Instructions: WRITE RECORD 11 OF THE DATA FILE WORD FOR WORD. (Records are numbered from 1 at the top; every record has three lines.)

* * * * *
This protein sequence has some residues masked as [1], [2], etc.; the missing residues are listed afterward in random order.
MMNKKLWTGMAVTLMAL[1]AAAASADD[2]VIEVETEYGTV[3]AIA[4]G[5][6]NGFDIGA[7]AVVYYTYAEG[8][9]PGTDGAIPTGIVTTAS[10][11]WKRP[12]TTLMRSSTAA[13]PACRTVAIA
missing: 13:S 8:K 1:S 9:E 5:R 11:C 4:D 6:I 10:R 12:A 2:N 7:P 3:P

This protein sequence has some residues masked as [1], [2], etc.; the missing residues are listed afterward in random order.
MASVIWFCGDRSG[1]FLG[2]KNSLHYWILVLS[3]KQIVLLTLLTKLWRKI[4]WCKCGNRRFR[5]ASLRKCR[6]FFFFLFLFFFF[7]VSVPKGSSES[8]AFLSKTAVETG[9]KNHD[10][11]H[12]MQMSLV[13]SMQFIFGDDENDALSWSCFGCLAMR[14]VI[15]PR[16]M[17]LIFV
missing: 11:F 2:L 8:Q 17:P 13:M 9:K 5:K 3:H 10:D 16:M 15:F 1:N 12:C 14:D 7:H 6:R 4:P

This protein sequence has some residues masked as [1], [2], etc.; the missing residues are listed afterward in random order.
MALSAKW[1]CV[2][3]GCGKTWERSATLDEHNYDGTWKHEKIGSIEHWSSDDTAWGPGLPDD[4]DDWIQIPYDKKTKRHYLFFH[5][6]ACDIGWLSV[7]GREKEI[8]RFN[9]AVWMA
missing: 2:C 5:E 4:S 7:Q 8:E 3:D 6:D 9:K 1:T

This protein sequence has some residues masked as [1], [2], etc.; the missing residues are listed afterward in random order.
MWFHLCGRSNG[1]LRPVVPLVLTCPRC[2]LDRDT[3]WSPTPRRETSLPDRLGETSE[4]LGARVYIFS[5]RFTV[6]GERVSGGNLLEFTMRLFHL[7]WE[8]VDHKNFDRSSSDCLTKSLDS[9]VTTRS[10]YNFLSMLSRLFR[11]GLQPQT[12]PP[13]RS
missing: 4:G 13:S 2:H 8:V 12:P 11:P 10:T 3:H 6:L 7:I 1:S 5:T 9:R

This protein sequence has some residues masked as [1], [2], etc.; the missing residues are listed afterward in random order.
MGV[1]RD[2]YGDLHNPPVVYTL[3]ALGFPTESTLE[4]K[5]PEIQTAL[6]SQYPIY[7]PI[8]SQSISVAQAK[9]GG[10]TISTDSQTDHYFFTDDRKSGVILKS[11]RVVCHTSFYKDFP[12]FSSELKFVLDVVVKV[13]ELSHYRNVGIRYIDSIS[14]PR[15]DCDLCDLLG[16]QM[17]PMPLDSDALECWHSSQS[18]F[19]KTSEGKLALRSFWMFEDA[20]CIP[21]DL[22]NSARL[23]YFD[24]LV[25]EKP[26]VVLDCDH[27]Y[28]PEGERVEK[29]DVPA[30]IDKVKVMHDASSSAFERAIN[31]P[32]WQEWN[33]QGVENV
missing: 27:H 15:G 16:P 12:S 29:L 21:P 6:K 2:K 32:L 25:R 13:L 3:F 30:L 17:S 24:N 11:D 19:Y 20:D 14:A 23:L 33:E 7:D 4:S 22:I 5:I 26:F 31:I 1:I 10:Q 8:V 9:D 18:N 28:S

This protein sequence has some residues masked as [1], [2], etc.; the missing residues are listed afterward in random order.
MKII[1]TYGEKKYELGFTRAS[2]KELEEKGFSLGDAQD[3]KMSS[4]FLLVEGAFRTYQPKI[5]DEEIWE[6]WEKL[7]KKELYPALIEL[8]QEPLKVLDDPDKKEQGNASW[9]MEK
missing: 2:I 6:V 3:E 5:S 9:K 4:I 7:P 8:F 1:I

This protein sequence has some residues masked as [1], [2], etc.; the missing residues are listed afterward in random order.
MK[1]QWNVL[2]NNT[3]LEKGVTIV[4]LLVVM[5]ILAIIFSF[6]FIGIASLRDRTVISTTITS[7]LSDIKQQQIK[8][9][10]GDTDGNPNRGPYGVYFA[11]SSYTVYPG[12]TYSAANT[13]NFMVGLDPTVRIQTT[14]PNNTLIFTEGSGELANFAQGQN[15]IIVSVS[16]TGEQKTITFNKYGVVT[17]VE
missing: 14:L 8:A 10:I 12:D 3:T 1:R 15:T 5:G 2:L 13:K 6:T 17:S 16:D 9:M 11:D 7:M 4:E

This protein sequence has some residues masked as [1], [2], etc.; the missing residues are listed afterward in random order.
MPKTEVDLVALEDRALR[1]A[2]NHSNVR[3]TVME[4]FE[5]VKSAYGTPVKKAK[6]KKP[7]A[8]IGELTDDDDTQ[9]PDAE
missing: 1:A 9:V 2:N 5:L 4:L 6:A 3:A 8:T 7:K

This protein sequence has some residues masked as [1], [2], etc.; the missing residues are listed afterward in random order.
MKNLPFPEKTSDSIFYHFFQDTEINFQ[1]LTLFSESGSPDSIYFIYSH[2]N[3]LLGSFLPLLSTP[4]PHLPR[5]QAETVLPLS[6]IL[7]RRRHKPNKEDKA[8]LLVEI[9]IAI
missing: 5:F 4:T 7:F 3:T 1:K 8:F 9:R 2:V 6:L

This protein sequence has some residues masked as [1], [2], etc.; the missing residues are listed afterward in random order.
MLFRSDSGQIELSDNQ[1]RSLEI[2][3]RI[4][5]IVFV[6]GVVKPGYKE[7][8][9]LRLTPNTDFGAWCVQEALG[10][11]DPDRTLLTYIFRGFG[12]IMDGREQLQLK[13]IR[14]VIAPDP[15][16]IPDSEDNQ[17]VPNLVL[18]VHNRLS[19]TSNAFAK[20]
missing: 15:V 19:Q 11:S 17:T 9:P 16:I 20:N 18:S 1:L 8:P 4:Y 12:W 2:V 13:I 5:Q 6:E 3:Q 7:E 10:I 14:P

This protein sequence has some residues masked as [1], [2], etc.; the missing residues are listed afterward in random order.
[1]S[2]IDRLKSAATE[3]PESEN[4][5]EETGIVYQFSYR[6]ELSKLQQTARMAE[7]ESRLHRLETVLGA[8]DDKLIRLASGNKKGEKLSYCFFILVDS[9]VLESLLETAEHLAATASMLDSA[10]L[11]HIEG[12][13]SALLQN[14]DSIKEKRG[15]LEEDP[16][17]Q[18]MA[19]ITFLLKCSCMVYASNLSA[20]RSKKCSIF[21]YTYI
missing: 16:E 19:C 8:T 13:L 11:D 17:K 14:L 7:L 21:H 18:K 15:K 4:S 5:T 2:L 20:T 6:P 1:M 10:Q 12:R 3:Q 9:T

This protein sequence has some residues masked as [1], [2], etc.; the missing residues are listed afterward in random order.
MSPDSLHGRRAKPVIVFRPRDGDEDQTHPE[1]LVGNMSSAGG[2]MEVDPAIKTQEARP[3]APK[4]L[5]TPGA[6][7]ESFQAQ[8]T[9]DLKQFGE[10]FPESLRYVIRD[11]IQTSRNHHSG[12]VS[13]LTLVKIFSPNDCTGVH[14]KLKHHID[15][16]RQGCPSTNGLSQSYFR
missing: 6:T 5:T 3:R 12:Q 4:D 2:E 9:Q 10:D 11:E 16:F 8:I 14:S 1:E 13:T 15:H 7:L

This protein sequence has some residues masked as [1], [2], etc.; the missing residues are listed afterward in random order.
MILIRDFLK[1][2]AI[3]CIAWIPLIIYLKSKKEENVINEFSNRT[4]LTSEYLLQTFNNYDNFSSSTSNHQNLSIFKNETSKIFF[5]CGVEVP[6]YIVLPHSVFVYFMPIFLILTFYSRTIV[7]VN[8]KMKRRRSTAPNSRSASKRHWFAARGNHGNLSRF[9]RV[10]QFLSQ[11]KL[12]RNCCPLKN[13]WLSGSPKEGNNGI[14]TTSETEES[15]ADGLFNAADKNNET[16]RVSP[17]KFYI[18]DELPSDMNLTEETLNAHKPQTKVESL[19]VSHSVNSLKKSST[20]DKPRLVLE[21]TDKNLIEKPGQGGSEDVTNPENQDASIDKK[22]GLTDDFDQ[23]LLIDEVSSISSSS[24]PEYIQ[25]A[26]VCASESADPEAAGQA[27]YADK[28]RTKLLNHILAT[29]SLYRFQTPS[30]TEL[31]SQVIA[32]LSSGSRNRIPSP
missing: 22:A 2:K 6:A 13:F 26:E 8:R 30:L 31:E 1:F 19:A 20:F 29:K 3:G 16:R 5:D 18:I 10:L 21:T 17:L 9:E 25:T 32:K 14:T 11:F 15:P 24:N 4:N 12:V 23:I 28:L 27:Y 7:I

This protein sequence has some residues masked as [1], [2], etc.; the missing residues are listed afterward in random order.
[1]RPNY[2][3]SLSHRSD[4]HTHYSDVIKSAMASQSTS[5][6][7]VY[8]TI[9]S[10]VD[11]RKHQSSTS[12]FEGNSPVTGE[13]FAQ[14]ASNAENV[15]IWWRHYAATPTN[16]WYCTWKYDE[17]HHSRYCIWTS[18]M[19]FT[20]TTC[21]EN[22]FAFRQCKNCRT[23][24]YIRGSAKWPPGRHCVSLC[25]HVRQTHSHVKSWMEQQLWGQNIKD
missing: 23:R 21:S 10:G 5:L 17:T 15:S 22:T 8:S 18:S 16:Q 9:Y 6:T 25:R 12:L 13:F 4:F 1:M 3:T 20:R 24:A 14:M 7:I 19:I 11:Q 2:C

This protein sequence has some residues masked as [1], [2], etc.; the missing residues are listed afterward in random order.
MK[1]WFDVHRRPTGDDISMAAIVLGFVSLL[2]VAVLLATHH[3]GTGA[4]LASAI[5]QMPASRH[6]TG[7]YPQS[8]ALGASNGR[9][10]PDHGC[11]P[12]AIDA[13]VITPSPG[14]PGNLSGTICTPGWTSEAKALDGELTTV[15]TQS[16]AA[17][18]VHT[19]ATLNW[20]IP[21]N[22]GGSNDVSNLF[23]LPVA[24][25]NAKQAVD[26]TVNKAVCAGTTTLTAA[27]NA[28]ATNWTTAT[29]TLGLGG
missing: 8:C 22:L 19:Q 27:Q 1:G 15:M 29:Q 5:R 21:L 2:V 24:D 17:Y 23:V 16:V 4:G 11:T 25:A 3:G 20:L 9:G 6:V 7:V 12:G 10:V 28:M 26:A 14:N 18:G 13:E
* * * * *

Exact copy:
This protein sequence has some residues masked as [1], [2], etc.; the missing residues are listed afterward in random order.
[1]S[2]IDRLKSAATE[3]PESEN[4][5]EETGIVYQFSYR[6]ELSKLQQTARMAE[7]ESRLHRLETVLGA[8]DDKLIRLASGNKKGEKLSYCFFILVDS[9]VLESLLETAEHLAATASMLDSA[10]L[11]HIEG[12][13]SALLQN[14]DSIKEKRG[15]LEEDP[16][17]Q[18]MA[19]ITFLLKCSCMVYASNLSA[20]RSKKCSIF[21]YTYI
missing: 16:E 19:C 8:T 13:L 11:D 17:K 14:L 7:L 21:H 18:K 15:K 4:S 5:T 2:L 20:T 6:P 1:M 10:Q 12:R 3:Q 9:T